The relation between chronic kidney disease and cerebral microbleeds: difference between patients with and without diabetes

Authors

  • Wi-Sun Ryu,

    1. Department of Neurology, Seoul National University Hospital, Seoul, Korea
    2. Clinical Research Center for Stroke, Clinical Research Institute, Seoul National University Hospital, Seoul, Korea
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  • Seung-Hoon Lee,

    Corresponding author
    1. Clinical Research Center for Stroke, Clinical Research Institute, Seoul National University Hospital, Seoul, Korea
    • Department of Neurology, Seoul National University Hospital, Seoul, Korea
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  • Chi Kyung Kim,

    1. Department of Neurology, Seoul National University Hospital, Seoul, Korea
    2. Clinical Research Center for Stroke, Clinical Research Institute, Seoul National University Hospital, Seoul, Korea
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  • Beom Joon Kim,

    1. Department of Neurology, Seoul National University Hospital, Seoul, Korea
    2. Clinical Research Center for Stroke, Clinical Research Institute, Seoul National University Hospital, Seoul, Korea
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  • Byung-Woo Yoon

    1. Department of Neurology, Seoul National University Hospital, Seoul, Korea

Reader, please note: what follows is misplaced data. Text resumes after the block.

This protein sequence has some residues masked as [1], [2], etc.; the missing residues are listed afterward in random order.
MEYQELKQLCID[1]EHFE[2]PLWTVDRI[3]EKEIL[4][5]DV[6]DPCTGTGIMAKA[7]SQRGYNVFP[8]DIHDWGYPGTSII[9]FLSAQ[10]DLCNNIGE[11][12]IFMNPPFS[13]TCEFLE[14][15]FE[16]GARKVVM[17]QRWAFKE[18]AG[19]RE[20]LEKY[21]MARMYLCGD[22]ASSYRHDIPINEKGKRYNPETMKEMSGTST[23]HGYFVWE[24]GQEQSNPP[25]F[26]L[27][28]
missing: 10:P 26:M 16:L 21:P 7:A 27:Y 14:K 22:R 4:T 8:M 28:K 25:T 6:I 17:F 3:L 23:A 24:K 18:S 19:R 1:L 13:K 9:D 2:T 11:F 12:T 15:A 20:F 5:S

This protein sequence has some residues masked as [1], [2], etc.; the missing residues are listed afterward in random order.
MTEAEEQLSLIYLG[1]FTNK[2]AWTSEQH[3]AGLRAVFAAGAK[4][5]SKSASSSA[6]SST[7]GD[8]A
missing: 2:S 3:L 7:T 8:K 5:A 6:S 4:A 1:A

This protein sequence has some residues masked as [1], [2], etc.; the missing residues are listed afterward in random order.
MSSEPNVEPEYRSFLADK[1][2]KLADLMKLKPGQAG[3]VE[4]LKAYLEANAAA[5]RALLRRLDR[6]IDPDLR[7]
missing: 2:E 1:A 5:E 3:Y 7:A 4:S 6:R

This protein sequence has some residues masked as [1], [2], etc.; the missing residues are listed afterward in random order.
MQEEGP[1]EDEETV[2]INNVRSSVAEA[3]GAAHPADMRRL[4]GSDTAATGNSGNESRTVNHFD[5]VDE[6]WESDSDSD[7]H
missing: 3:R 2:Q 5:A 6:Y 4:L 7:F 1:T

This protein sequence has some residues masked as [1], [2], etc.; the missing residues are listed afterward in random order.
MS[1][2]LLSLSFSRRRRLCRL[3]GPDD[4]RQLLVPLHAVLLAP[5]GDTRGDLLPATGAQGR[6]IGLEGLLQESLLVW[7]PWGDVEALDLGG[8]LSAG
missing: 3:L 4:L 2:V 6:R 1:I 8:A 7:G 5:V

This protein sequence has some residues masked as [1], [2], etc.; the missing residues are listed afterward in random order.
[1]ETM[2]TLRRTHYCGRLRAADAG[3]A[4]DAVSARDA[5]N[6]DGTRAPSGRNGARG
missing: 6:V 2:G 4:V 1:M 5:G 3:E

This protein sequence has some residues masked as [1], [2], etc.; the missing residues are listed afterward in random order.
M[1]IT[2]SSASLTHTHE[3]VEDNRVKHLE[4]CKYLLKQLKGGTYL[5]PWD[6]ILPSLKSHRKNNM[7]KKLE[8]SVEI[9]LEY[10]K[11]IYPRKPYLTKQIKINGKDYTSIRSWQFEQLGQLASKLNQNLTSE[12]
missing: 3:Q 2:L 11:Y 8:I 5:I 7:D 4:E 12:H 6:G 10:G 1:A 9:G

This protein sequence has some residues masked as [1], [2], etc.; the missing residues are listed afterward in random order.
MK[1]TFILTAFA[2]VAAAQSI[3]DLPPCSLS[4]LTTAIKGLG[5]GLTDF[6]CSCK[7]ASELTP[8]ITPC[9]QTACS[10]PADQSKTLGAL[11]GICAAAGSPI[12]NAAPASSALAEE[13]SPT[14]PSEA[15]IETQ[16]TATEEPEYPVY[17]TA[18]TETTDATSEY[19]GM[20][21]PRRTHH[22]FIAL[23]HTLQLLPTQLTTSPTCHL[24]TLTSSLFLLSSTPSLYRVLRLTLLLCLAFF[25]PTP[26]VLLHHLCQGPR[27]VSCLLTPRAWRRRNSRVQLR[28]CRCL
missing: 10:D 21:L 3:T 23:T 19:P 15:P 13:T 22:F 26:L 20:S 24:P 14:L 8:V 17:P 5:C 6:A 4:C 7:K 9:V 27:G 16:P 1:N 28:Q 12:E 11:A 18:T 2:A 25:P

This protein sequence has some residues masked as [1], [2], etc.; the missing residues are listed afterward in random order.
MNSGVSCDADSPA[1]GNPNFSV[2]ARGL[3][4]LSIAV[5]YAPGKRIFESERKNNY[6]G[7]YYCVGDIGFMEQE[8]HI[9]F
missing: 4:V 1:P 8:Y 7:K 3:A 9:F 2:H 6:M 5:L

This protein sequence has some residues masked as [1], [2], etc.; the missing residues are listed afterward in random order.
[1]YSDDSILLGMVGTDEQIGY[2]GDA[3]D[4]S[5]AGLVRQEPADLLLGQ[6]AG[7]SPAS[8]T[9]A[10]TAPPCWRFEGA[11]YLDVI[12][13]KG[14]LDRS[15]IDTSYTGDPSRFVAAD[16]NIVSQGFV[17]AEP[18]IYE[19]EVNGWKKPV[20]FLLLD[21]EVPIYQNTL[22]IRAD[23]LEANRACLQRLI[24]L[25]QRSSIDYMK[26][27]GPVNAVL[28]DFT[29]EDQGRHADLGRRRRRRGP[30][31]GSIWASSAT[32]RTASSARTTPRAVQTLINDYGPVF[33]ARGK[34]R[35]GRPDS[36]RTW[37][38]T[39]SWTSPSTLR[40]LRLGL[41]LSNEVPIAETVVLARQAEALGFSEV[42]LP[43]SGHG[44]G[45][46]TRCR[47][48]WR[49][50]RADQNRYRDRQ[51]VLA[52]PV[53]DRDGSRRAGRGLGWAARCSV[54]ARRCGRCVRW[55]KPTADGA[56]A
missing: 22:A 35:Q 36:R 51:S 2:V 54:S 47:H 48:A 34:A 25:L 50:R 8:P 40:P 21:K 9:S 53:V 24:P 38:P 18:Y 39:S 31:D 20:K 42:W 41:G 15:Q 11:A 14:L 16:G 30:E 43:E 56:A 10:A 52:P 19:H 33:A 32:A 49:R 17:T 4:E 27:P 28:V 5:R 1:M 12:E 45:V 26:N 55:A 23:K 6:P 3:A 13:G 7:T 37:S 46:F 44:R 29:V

2. Clinical Research Center for Stroke, Clinical Research Institute, Seoul National University Hospital, Seoul, Korea
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  • Conflict of interest: None declared.
  • Funding: This study was supported by grants from the Korea Health 21 R&D Project, Ministry of Health, Welfare and Family, Republic of Korea (A100331).

Correspondence: Seung-Hoon Lee, Department of Neurology, Seoul National University Hospital, 28 Yongon-dong, Jongno-gu, Seoul 110-744, Korea.

E-mail: sb0516@snu.ac.kr

Abstract

Background 

Cerebral microbleeds are an important radiologic marker of bleeding-prone brain and have been reported to be associated with the increased risk of intracerebral haemorrhage.

Aims 

We sought to examine the association of chronic kidney disease with cerebral microbleeds, and determine whether the association differs between patients with and without diabetes.

Methods 

A total of 909 patients with ischemic stroke who were consecutively admitted to our hospital were included in this study. We collected demographic, clinical, and laboratory data (including serum creatinine levels) and documented the presence and numbers of microbleeds. Kidney function was estimated by using the Modification of Diet in Renal Disease formula. We categorized estimated glomerular filtration rates into moderate to severe, mild, and normal (<60, 60–90, and >90 ml/min/1·73 m2, respectively).

Results 

Cerebral microbleeds is most frequent in the moderate-to-severe chronic kidney disease group (45·6%). In patients without diabetes, mild and moderate-to-severe chronic kidney disease was found to be independently associated with the presence of cerebral microbleeds (adjusted odds ratio, 1·68; 95% confidence interval, 1·04–2·71 and adjusted odds ratio, 3·74; 95% confidence interval, 1·87–7·47) compared with normal kidney function. In patients with diabetes, however, this relationship was not found. Furthermore, ordinal logistic regression analysis revealed that an increased serum creatinine level and a reduced kidney function were associated with the number of cerebral microbleeds.

Conclusion 

We found that chronic kidney disease is independently associated with cerebral microbleeds in patients without diabetes but not in patients with diabetes.

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